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Visit Apply Afford. Pay Deposit. Current Issue Back Issues. From the Editor. From Our Readers. From Center Hall. Speaking of Sports.
Come on—this edition is absolutely embarrassing. Please make it the last like this, and thanks. I loved the Winter WM. I think it was the best in recent memory.
The cover was a great spoof, and, I know from hearing from my friends, the entire issue has generated a lot of buzz. From the cover to the Garrison Keillor interview to the articles, illustrations, and photos of Wally Wabash, this issue was a gem. And as the wife of a man in his middle years or beyond, I truly appreciate the tone and information contained in the magazine. I am sure that the article regarding how more sex contributes to a longer and happier life is informative and worthy of the magazine and the College.
Still, I can understand how you could see that bright red headline as being over the top. With the College striving to educate mind, body, and spirit, and with the recent loss of friends and colleagues to health issues that might have been prevented or treated, I thought it was time to address subjects men tend not to talk about or, too often, depend on their mothers or wives to worry about. We received enthusiastic and thoughtful responses from doctors and other health professionals ing us in this effort as we shaped the content of this issue.
It was a light-hearted approach to draw attention to some serious questions. It was one of the things that endeared this place to me. I was diagnosed with prostate cancer at age 54 in October after having monitored my PSA [prostate-specific antigen] levels for approximately five years. As a result of an ever-increasing PSA and two biopsies, cancer was diagnosed.
In all cases, Woman wants sex Wingate Indiana DRE [digital rectal exam] was performed and no abnormalities were discovered. I had the cancerous prostate removed in December Post-surgery pathology showed the prostate contained only one- percent cancer. Were it not for the PSA test, I would still have a cancerous prostate, and who knows where that would have led.
The PSA test is simple. The DRE is annoying but may well save your life as well. I ask all Wabash men to see their physician and have this test annually. It may be a waste of your time, or it may just save your life, as it did mine. is the natural end of the marital act; in fact, a supernatural gift received out of love between spouses. The very nature of marriage is a self-giving love between husband and wife.
Even if not acted upon, the idea itself damages the relationship. Any contraception turns the marital act from a pure gift into, at best, a partial gift and at worst, a taking.
This is the confusion of contraception in our culture—one cannot limit the gift and still fulfill his proper role as husband and father. Congratulations on another great issue! It was fun just to walk down the street with him because so many people stopped to greet him.
He seemed to know everybody! What a night! I had a nifty experience last night as my wife, Nancy, and I were leaving a restaurant here in our southern Mexico city of San Cristobal de Las Casas, Chiapas. Two other couples, both Latin, were leaving at the same time and we were a bit surprised that they were conversing in English; so we asked where they had learned to speak our native language so well. The first to respond was a gentleman from Guatemala City who was in town with his wife visiting Mexican friends who live in San Cristobal.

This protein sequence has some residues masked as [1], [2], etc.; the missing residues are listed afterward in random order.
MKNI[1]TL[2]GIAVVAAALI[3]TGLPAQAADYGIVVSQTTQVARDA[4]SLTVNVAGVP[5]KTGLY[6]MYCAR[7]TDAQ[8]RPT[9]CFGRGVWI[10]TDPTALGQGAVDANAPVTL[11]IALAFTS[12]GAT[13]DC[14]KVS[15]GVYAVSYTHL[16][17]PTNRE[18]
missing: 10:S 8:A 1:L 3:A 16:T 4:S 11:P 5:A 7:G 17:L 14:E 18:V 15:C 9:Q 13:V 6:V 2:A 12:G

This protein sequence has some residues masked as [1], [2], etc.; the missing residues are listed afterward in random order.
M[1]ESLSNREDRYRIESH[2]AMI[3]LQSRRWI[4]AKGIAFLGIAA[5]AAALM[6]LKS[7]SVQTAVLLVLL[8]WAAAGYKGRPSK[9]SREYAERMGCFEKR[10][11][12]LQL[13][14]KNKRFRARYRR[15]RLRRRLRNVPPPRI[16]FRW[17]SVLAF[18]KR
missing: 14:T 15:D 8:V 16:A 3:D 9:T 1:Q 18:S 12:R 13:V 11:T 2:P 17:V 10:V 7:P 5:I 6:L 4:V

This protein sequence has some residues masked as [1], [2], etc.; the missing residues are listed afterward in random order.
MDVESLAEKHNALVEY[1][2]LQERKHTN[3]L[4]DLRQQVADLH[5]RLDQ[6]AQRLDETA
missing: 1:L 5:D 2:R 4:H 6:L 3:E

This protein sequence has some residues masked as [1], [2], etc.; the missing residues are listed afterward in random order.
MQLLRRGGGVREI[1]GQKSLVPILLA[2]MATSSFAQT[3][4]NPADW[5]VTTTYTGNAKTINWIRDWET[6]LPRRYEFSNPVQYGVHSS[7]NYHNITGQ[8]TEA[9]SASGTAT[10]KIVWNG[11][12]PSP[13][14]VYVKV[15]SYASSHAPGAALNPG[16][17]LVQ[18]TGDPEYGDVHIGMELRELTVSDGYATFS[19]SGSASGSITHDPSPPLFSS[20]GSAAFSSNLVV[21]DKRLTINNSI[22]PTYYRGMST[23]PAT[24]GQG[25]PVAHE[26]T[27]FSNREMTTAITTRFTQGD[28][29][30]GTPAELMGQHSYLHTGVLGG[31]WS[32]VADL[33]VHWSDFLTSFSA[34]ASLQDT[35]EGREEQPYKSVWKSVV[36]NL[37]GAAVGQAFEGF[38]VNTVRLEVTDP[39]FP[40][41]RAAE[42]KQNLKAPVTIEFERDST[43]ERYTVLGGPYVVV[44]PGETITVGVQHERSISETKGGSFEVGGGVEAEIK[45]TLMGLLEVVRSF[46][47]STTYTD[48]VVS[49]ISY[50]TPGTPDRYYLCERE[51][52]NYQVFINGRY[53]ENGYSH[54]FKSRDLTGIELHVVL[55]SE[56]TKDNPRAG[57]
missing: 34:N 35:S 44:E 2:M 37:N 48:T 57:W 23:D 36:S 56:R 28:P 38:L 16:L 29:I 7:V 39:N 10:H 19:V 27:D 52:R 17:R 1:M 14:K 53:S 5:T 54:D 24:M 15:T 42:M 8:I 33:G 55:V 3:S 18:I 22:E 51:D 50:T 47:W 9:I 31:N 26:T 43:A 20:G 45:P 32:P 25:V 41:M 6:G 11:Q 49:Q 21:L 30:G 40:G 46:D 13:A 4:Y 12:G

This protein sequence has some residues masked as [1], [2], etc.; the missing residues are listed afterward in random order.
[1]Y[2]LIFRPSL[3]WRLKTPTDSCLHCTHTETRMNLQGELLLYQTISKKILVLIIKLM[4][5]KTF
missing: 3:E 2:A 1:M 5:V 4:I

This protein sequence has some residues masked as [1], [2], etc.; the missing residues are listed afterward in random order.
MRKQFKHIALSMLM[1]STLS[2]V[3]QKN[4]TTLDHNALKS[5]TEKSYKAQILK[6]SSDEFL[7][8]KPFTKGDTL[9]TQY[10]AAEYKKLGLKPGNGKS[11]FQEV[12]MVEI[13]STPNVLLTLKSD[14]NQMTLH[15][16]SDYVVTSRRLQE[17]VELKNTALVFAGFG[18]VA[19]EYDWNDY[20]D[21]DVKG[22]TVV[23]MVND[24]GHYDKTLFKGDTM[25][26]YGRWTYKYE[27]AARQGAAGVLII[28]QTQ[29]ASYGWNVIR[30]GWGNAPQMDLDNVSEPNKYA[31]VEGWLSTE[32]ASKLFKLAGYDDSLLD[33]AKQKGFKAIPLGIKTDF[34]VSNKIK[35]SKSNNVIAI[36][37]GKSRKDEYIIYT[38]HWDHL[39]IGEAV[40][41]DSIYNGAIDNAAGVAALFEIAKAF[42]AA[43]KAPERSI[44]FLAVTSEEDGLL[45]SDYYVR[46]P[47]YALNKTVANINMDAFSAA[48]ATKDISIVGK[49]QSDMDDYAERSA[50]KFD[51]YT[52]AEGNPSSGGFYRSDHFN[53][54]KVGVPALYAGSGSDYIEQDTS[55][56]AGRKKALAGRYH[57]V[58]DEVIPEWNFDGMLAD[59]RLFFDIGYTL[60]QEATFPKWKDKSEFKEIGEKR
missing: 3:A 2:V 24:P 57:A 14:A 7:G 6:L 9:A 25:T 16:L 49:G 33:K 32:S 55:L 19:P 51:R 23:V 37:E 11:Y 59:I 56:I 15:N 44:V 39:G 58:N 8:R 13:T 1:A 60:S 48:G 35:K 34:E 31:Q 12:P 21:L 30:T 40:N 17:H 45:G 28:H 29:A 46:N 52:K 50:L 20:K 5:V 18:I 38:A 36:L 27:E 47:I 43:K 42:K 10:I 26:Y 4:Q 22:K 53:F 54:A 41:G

My father wanted to get me out of Guatemala City, and somehow he was acquainted with a Wabash professor named Ben Rogge. He called Professor Rogge to see if there was any chance of my enrolling at Wabash. The rest is history: The burly football players at the Phi Delt house took me in and I had a great four years and graduated in Antonio has long since recovered from his injuries and is now in the coffee business in Guatemala City. In the WM Winter Class Notes we published a photograph from the first college production of the Tony Award-winning Mister Roberts —staged by our own Scarlet Masque in —asking readers to identify the student actors in the photo.
I was En Pulver, the skinny guy with the binoculars. Between us was Irene Mitchell, wife of psychology professor Fran Mitchell. She, along with Ginny Hays, both beauties, quickened the pulses of us students and made our cast party at the Hays home much more memorable. It was exciting for me. I had no idea what the story was when I auditioned for the play, and was surprised and thrilled to be cast as En Pulver. This afternoon I stopped everything to devour this latest edition of WM.
You can imagine my delight when reaching the Class Notes and seeing the picture of some of the cast of the Scarlet Masque production, Mister Roberts. As an aside, my interest in performing on stage has continued Woman wants sex Wingate Indiana the present day, as I have appeared in numerous productions with community theatre groups in San Francisco, Chicago, and Hartford. Actually, I met my gorgeous wife, Lois, when we appeared together in the production of LUV 38 years ago.
Thanks for the rush of wonderful memories of my days at Wabash, which this picture brought back to me. How surprising to look in WM and find my picture. I do have the playbill and could you a copy if you would like it. Printer-friendly version this article. A big thank you from Wabash wives. PSA: Yes or No? As we so often say, Wabash guys are everywhere! A few excerpts: I was En Pulver, the skinny guy with the binoculars.Woman wants sex Wingate Indiana
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